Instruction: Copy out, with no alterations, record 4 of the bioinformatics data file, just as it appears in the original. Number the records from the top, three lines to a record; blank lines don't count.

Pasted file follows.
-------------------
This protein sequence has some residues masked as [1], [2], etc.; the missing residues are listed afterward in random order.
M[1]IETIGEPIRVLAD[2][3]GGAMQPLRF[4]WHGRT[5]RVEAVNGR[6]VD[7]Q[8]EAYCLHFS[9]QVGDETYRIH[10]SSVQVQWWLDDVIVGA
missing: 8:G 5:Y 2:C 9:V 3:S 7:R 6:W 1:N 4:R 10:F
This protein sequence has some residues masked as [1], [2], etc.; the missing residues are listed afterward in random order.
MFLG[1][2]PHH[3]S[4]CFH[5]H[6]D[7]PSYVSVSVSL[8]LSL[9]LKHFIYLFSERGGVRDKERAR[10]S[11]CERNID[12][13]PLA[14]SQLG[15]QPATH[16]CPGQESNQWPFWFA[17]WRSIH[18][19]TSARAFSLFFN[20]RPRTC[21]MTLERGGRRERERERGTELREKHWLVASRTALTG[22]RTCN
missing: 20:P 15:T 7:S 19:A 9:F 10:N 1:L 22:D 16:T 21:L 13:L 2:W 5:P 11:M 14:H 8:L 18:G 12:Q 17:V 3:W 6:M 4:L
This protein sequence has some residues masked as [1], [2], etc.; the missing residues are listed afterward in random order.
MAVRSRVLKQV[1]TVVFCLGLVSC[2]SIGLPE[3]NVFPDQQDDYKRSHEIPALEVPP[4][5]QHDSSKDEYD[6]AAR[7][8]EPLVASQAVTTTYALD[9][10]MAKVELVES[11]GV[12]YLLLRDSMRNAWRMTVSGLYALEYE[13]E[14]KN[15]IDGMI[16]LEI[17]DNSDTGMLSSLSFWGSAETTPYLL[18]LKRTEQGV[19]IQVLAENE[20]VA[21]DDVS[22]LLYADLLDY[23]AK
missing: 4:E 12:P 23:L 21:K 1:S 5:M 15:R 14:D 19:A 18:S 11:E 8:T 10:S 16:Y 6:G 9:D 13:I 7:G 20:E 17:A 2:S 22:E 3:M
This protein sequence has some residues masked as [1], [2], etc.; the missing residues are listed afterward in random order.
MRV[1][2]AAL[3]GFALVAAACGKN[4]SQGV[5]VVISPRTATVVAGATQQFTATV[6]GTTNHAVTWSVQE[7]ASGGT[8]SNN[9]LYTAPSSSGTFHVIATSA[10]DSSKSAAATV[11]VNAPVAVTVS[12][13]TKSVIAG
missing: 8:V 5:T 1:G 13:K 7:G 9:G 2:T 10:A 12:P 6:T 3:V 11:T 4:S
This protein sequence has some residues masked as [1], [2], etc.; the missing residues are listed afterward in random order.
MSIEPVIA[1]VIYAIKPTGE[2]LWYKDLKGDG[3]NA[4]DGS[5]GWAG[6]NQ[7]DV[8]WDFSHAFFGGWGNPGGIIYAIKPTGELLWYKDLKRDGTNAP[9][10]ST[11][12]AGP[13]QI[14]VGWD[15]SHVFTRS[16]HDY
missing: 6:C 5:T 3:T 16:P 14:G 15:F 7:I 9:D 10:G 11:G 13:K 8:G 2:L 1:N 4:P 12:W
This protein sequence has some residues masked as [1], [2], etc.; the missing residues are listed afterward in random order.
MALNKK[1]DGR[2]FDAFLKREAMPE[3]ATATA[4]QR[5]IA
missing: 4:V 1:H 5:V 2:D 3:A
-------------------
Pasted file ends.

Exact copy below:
This protein sequence has some residues masked as [1], [2], etc.; the missing residues are listed afterward in random order.
MRV[1][2]AAL[3]GFALVAAACGKN[4]SQGV[5]VVISPRTATVVAGATQQFTATV[6]GTTNHAVTWSVQE[7]ASGGT[8]SNN[9]LYTAPSSSGTFHVIATSA[10]DSSKSAAATV[11]VNAPVAVTVS[12][13]TKSVIAG
missing: 8:V 5:T 1:G 13:K 7:G 9:G 2:T 10:A 12:P 6:T 3:V 11:T 4:S